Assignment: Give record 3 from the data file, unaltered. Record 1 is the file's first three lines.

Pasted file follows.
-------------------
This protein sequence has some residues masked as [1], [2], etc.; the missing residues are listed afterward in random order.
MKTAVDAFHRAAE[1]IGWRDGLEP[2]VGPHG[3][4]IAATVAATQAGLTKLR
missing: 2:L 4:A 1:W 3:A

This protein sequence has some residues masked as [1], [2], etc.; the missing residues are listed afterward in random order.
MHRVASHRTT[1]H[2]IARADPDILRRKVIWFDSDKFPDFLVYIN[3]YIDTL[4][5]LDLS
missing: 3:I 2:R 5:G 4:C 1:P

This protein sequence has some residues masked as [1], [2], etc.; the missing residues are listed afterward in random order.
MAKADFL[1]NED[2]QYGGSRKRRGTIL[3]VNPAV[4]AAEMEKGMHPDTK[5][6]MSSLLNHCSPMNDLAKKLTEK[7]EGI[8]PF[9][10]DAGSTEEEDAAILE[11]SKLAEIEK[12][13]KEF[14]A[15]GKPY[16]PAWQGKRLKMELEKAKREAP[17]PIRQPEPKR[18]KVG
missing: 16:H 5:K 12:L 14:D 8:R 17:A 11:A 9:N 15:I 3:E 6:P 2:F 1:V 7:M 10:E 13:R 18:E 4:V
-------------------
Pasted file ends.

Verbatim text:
This protein sequence has some residues masked as [1], [2], etc.; the missing residues are listed afterward in random order.
MAKADFL[1]NED[2]QYGGSRKRRGTIL[3]VNPAV[4]AAEMEKGMHPDTK[5][6]MSSLLNHCSPMNDLAKKLTEK[7]EGI[8]PF[9][10]DAGSTEEEDAAILE[11]SKLAEIEK[12][13]KEF[14]A[15]GKPY[16]PAWQGKRLKMELEKAKREAP[17]PIRQPEPKR[18]KVG
missing: 16:H 5:K 12:L 14:D 8:R 17:A 11:A 9:N 15:I 3:E 6:P 2:F 1:V 7:M 10:E 13:R 18:E 4:V